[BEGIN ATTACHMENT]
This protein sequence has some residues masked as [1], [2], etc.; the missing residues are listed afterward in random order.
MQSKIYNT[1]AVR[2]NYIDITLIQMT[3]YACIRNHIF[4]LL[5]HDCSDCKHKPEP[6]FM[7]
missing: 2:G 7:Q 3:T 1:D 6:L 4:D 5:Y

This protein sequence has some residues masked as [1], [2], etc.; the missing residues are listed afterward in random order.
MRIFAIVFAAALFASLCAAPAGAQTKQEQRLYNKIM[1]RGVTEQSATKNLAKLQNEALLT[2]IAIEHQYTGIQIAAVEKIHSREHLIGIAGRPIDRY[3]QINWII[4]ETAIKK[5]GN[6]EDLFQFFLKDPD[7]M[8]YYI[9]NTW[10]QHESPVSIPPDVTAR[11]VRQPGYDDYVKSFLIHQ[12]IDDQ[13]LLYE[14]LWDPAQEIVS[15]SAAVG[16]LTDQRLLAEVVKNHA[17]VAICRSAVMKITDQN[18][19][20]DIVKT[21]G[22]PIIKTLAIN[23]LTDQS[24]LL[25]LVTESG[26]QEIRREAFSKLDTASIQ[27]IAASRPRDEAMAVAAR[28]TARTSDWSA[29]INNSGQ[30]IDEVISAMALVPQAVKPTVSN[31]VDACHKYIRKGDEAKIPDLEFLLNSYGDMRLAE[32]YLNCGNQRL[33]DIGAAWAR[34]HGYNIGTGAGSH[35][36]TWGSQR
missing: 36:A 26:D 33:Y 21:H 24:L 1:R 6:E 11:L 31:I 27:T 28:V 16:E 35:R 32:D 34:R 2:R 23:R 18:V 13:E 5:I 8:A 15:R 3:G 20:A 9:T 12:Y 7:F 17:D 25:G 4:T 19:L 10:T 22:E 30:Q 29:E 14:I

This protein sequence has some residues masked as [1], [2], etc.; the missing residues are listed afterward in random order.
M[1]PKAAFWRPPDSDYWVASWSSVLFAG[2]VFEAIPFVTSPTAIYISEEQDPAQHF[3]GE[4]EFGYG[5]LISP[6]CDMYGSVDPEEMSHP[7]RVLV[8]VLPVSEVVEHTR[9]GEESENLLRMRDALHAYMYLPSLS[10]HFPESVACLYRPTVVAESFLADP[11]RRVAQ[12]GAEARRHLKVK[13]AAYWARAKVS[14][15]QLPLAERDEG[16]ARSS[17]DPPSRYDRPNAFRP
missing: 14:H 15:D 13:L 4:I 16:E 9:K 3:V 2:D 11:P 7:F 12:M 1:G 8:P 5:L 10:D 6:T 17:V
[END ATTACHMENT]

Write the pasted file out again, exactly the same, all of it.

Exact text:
This protein sequence has some residues masked as [1], [2], etc.; the missing residues are listed afterward in random order.
MQSKIYNT[1]AVR[2]NYIDITLIQMT[3]YACIRNHIF[4]LL[5]HDCSDCKHKPEP[6]FM[7]
missing: 2:G 7:Q 3:T 1:D 6:L 4:D 5:Y

This protein sequence has some residues masked as [1], [2], etc.; the missing residues are listed afterward in random order.
MRIFAIVFAAALFASLCAAPAGAQTKQEQRLYNKIM[1]RGVTEQSATKNLAKLQNEALLT[2]IAIEHQYTGIQIAAVEKIHSREHLIGIAGRPIDRY[3]QINWII[4]ETAIKK[5]GN[6]EDLFQFFLKDPD[7]M[8]YYI[9]NTW[10]QHESPVSIPPDVTAR[11]VRQPGYDDYVKSFLIHQ[12]IDDQ[13]LLYE[14]LWDPAQEIVS[15]SAAVG[16]LTDQRLLAEVVKNHA[17]VAICRSAVMKITDQN[18][19][20]DIVKT[21]G[22]PIIKTLAIN[23]LTDQS[24]LL[25]LVTESG[26]QEIRREAFSKLDTASIQ[27]IAASRPRDEAMAVAAR[28]TARTSDWSA[29]INNSGQ[30]IDEVISAMALVPQAVKPTVSN[31]VDACHKYIRKGDEAKIPDLEFLLNSYGDMRLAE[32]YLNCGNQRL[33]DIGAAWAR[34]HGYNIGTGAGSH[35][36]TWGSQR
missing: 36:A 26:D 33:Y 21:H 24:L 1:R 6:E 11:L 31:I 27:T 28:V 16:E 35:R 32:D 34:R 2:R 23:R 18:V 13:E 5:I 8:A 15:R 3:G 20:A 9:T 12:Y 7:F 17:D 25:G 4:T 19:L 10:T 22:E 30:Q 29:E 14:I

This protein sequence has some residues masked as [1], [2], etc.; the missing residues are listed afterward in random order.
M[1]PKAAFWRPPDSDYWVASWSSVLFAG[2]VFEAIPFVTSPTAIYISEEQDPAQHF[3]GE[4]EFGYG[5]LISP[6]CDMYGSVDPEEMSHP[7]RVLV[8]VLPVSEVVEHTR[9]GEESENLLRMRDALHAYMYLPSLS[10]HFPESVACLYRPTVVAESFLADP[11]RRVAQ[12]GAEARRHLKVK[13]AAYWARAKVS[14][15]QLPLAERDEG[16]ARSS[17]DPPSRYDRPNAFRP
missing: 14:H 15:D 13:L 4:I 16:E 9:K 3:V 2:D 11:P 7:F 12:M 1:G 8:P 5:L 10:D 6:T 17:V